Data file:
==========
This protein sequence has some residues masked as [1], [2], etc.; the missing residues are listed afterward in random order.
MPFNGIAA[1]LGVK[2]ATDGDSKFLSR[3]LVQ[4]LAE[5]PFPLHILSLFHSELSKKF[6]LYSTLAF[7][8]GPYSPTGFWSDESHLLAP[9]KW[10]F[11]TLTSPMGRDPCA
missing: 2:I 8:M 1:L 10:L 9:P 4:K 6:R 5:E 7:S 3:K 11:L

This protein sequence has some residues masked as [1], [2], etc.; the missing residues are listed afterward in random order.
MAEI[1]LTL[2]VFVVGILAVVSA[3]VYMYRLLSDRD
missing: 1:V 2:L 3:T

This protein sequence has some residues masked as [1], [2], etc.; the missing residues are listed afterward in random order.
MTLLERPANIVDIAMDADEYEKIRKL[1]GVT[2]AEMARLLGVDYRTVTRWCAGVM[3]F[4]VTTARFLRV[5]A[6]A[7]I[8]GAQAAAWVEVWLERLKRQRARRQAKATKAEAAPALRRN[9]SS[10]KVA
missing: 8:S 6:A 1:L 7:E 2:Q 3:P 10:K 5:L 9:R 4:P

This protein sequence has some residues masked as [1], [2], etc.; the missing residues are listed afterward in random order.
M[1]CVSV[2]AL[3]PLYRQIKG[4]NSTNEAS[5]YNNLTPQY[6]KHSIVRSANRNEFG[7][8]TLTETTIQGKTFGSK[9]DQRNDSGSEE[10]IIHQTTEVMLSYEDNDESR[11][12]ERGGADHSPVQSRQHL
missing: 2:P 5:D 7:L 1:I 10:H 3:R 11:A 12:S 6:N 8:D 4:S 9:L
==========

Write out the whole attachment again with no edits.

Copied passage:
This protein sequence has some residues masked as [1], [2], etc.; the missing residues are listed afterward in random order.
MPFNGIAA[1]LGVK[2]ATDGDSKFLSR[3]LVQ[4]LAE[5]PFPLHILSLFHSELSKKF[6]LYSTLAF[7][8]GPYSPTGFWSDESHLLAP[9]KW[10]F[11]TLTSPMGRDPCA
missing: 2:I 8:M 1:L 10:L 9:P 4:K 6:R 5:E 7:S 3:K 11:L

This protein sequence has some residues masked as [1], [2], etc.; the missing residues are listed afterward in random order.
MAEI[1]LTL[2]VFVVGILAVVSA[3]VYMYRLLSDRD
missing: 1:V 2:L 3:T

This protein sequence has some residues masked as [1], [2], etc.; the missing residues are listed afterward in random order.
MTLLERPANIVDIAMDADEYEKIRKL[1]GVT[2]AEMARLLGVDYRTVTRWCAGVM[3]F[4]VTTARFLRV[5]A[6]A[7]I[8]GAQAAAWVEVWLERLKRQRARRQAKATKAEAAPALRRN[9]SS[10]KVA
missing: 8:S 6:A 1:L 7:E 2:Q 3:P 10:K 5:L 9:R 4:P

This protein sequence has some residues masked as [1], [2], etc.; the missing residues are listed afterward in random order.
M[1]CVSV[2]AL[3]PLYRQIKG[4]NSTNEAS[5]YNNLTPQY[6]KHSIVRSANRNEFG[7][8]TLTETTIQGKTFGSK[9]DQRNDSGSEE[10]IIHQTTEVMLSYEDNDESR[11][12]ERGGADHSPVQSRQHL
missing: 2:P 5:D 7:L 1:I 10:H 3:R 11:A 12:S 6:N 8:D 4:S 9:L